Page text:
Reporter's Notebook

Reparations in 2016
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Readers of Ta-Nehisi (specifically his pieces here, here, and here) and Conor (here) discuss the relevance of slavery reparations during the Democratic primaries—as well as that controversial issue more generally.

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The Segregation of Reservations

Women work on the Cheyenne reservation at Lame Deer, Montana, on Jan. 24, 1945. (AP)

A reader, Sorn Jessen, responds to an earlier one who invoked Native Americans in his concern about the “very real possibility that white America would simply turn its back” on African Americans if reparations were enacted:

As someone who was raised on two different reservations, who joined the military out of high school, went to college afterward and even got a graduate degree before moving back, I must say I am tired of hearing Native Americans invoked as political footballs in the debate over reparations.

Seriously, I am absolutely tired of this. People mention indigenous poverty on the reservation as if somehow that means that social justice is a zero sum game. It’s not and it never has been. To most Americans, indigenous people are an abstraction, reservations are places they go to gamble, and unless they have a piece of frybread at the American Indian Museum, they wouldn’t ever think of indigenous folks as actual political actors. All of this makes me rather sad. The folks I know, love and care about are actual people. They have voices, they can speak for themselves, and they are still around to tell you about their stories of segregation and civil rights.

Look, for a long time I was rather angry at that line in “The Case for Reparations” where Ta-Nehisi says: “African Americans still remained—by far—the most segregated ethnic group in the country,” when he’s never been to a reservation in his life.

That’s a tricky question, and it was prompted by this reader:

I wanted to chime in on the spat between Bernie Sanders and Ta-Nehisi Coates regarding Bernie’s rejection of reparations. TNC deeply feels that the economic system America has today was deliberately built not just on the backs of slaves, but also on the backs of African-Americans who lived in the days of Jim Crow laws and even since the major civil rights victories of the ‘60s. I find it hard to disagree with this thesis based on the comprehensive evidence he marshaled in his landmark article making the case for reparations.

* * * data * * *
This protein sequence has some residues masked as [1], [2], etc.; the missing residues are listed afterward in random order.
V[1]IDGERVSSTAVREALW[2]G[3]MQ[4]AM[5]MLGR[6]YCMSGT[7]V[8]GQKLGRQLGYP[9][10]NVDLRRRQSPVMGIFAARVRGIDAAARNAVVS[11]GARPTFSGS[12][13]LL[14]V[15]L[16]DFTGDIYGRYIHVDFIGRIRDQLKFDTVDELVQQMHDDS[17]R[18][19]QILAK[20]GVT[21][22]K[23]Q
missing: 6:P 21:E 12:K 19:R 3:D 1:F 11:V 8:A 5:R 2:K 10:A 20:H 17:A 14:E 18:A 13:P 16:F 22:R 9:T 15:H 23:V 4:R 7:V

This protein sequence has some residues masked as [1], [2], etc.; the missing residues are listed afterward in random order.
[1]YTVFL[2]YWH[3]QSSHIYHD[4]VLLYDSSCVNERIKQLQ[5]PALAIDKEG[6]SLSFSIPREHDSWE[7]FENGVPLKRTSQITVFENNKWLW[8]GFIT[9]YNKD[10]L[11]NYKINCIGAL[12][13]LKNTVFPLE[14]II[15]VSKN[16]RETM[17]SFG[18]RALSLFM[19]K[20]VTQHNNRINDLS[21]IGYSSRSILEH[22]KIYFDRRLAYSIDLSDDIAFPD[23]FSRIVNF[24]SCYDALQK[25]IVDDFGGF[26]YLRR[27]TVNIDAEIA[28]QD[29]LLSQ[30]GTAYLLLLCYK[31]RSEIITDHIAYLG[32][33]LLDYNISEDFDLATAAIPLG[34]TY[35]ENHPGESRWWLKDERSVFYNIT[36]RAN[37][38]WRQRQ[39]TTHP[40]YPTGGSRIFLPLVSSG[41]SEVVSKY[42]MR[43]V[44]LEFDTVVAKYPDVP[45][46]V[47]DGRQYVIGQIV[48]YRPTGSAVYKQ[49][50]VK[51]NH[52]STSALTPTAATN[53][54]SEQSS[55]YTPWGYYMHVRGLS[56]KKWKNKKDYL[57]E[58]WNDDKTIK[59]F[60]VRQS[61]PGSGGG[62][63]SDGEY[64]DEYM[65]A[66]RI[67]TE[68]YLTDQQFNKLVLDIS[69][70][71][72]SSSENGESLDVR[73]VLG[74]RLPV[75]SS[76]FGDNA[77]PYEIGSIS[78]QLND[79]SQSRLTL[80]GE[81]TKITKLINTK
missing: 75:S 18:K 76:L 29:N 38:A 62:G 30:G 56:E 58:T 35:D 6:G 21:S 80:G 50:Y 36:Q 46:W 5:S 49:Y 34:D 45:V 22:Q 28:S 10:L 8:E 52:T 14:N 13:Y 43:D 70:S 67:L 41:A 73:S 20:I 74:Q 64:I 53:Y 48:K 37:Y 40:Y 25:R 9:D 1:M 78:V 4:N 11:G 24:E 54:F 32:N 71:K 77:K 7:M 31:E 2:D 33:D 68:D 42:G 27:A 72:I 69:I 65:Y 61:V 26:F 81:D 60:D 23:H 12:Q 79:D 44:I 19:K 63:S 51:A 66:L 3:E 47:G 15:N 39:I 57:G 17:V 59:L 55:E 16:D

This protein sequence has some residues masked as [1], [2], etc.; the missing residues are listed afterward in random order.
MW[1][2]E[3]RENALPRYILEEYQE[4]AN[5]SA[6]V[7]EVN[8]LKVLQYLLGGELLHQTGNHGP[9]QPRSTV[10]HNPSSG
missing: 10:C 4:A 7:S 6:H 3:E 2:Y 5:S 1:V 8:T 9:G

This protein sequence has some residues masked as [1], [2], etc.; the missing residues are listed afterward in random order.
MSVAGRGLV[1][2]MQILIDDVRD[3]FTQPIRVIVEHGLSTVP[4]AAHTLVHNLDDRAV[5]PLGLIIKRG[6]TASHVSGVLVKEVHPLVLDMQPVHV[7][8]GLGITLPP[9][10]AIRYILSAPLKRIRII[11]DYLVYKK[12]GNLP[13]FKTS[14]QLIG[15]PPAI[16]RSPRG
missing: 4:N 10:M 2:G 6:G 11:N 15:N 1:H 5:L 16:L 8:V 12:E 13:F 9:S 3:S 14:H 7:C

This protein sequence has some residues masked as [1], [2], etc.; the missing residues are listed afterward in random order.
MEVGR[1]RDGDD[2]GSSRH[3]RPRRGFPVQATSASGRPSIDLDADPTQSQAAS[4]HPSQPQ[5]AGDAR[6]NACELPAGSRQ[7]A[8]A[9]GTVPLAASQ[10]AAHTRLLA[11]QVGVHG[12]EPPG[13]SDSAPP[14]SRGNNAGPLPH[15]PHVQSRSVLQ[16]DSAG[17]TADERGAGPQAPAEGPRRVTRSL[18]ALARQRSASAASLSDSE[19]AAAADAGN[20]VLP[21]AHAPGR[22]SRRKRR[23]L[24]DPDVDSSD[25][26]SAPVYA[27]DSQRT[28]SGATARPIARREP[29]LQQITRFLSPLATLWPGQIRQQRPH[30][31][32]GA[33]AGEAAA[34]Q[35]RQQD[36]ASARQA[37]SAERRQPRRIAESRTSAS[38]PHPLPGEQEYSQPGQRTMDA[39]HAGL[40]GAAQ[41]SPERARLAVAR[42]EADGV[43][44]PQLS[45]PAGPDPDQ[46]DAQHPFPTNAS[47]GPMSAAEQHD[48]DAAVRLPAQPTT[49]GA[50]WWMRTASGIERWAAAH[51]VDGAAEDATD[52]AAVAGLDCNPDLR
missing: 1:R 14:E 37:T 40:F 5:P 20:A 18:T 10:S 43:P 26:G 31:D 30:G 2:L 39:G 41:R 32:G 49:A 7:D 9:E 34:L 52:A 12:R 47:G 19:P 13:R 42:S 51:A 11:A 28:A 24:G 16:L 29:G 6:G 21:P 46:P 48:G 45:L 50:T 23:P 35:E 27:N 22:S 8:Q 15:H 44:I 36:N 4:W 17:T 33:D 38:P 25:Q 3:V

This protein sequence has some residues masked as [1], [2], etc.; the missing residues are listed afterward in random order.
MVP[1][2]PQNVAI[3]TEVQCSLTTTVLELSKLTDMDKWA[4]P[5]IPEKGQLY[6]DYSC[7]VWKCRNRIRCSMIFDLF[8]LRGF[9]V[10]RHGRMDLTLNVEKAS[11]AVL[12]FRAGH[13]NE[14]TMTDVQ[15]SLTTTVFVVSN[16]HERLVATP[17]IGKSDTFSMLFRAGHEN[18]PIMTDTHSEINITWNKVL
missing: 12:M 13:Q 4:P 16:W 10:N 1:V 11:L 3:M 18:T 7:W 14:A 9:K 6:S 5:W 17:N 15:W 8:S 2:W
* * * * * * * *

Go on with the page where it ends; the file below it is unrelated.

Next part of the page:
Who else agreed with TNC that the U.S. economy was engineered for the benefit of rich white people at the expense of African-Americans? A couple of years ago, TNC shared a video [embedded above] where Martin Luther King, Jr. fiercely critiqued the government for rejecting grants of land to African-Americans while officially opening up land in the Midwest to white farmers, funding land grant colleges for their education, and providing subsidies and other funding to prop up their farms. It’s difficult to argue that MLK didn’t believe African-Americans deserved reparations regardless of whether they were the descendants of slaves.

But MLK wasn’t necessarily just in favor of race-based reparations. In his 1967 book Where We Go From Here, MLK focused on poverty and explicitly argued against focusing on the plight of African-Americans to the expense of others in poverty:

A reader writes:

My father is Cuban. He was born very very rich. Fidel Castro took over, and as a result, my father became very poor. One of the reasons we no longer trade with Cuba is because Cuba nationalized property belonging to Americans. My father’s family businesses and properties were seized while my father was still alive. If this were not the case, today I would be a very rich man, being that my father is the eldest male child. Instead, I grew up poor and eligible for food stamps.

Now that our relationship with Cuba is thawing, this nationalization issue has returned. People in Cuba are hurt by our trade embargo, and beginning trade would really help the average Cuban citizen. One of the biggest sticking points is reparations for seized property.

Here’s a brief overview of that issue: